Frequently asked questions
How old do you have to be to set up an Allocated Pension account?
To set up a Pension account, you need to have retired and reached your preservation age, turned 65 or reached 60 and terminated employment.
Your Preservation Age is based upon when you born.
|Date of birth
||Your Preservation Age
|Before 1 July 1960
|1 July 1960 to 30 June 1961
|1 July 1961 to 30 June 1962
|1 July 1962 to 30 June 1963
|1 July 1963 to 30 June 1964
|After 30 June 1964
How much money do I need to start an Allocated Pension?
To start a pension account, you need to have at least $30,000. You cannot transfer more than $1.6 million from your super into a pension account.
Will I pay tax on my investment earnings and payments?
If you are 60 or older, all of your pension payments and investment earnings are tax free.
If you are under 60, the taxable portion of your payments will be taxed at your marginal tax rate, plus the Medicare levy. However, you may be able to get a tax rebate of up to 15%. Your investment earnings are tax free..
What investment options do I have?
Your pension account has the same investment options as your super account. You can invest your money in one option, or across a range of different options. And you can choose which investment option your payments are taken from.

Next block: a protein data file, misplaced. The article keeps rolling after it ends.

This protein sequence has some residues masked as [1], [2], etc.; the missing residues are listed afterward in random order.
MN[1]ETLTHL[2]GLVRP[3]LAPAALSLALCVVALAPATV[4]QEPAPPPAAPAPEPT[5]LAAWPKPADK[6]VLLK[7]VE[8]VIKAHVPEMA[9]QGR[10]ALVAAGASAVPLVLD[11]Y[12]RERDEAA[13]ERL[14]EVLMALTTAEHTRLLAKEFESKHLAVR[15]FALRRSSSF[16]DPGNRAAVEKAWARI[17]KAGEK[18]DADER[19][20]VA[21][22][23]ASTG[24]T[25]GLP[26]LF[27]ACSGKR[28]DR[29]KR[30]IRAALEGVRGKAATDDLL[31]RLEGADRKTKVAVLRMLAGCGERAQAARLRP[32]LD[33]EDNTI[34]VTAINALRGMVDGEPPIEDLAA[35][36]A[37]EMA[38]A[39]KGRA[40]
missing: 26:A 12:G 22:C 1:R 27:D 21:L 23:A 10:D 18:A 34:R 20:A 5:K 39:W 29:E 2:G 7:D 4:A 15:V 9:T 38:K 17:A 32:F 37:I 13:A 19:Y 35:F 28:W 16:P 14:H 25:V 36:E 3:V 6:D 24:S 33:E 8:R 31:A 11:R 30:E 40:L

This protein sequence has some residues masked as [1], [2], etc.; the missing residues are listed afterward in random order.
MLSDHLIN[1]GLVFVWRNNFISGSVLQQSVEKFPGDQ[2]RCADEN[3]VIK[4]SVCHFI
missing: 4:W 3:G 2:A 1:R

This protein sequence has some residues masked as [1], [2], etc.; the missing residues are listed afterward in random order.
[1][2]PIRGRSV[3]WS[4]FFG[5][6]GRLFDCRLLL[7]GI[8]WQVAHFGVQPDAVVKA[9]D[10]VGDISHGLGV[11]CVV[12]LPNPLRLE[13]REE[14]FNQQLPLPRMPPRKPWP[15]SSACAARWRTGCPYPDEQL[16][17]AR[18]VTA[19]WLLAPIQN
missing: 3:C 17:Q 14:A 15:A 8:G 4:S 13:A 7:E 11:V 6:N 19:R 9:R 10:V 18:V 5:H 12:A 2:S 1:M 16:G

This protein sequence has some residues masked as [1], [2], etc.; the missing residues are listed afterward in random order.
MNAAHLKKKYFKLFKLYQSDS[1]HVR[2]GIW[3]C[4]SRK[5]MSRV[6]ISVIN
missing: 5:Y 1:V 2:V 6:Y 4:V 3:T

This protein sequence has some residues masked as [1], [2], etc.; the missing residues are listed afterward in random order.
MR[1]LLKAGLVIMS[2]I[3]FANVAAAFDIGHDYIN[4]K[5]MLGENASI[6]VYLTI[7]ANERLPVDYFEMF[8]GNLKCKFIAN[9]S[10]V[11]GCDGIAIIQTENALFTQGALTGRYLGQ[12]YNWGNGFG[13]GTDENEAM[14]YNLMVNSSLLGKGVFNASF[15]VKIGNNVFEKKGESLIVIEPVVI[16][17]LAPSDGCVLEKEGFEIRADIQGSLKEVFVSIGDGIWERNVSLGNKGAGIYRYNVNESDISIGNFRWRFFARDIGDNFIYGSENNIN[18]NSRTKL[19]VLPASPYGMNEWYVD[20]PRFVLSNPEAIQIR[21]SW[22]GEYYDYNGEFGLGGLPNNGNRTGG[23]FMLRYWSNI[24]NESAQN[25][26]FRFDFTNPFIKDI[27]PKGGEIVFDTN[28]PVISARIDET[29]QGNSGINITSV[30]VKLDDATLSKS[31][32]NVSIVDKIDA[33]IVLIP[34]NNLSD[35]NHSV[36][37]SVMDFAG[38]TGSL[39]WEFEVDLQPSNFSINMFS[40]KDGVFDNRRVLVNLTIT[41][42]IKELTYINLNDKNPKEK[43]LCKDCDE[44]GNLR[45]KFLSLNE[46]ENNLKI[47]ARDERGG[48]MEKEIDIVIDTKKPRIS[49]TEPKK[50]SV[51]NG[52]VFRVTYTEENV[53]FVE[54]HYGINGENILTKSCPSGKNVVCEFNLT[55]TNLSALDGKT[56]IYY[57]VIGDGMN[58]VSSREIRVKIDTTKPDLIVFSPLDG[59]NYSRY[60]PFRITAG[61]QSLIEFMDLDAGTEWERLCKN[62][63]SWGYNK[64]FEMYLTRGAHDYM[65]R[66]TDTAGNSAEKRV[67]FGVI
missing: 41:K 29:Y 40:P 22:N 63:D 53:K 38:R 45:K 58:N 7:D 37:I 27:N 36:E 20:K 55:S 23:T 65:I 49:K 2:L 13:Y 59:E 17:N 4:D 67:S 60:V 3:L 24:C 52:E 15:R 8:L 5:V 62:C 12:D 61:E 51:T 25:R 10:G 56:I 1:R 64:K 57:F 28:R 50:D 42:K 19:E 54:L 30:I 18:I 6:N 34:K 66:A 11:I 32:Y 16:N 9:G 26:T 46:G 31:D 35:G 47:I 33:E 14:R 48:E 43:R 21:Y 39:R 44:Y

How often are the payments?
You get to decide how often you want to be paid – monthly, quarterly, half yearly or yearly.
Can I withdraw a lump-sum from my account?
You can withdraw some, or all of the money in your account at any time, as long as you have already been paid the minimum pension payment amount that year.
How much can I withdraw?
Your minimum payment amount is based on your age, and starts at 4% of your total balance if you’re under 65. You can elect to receive more than the minimum.
What happens to my money if I die?
Unlike your other assets, your Pension does not automatically form part of your estate. We need you to tell us who you want to get the money in your pension account if you die by nominating your beneficiaries. If you don’t nominate your beneficiaries, it’s left up to the Trustee to decide how the money in your account gets distributed to your dependants. Learn more about nominating beneficiaries.
Are there any risks?
Like you super, and any investment for that matter, there are some risks:
- The amount in your account may reduce if there are negative investment returns.
- Because you have to take a minimum amount out of your account each year, there is the possibility that if there are negative returns these losses will be locked it.
- Your eligibility for a Centrelink Age Pension could be affected.
- Depending on how much you start with, and how much you take out, your pension may not last for the remainder of your life.
- There is the potential that future government changes to super and tax laws could affect your pension.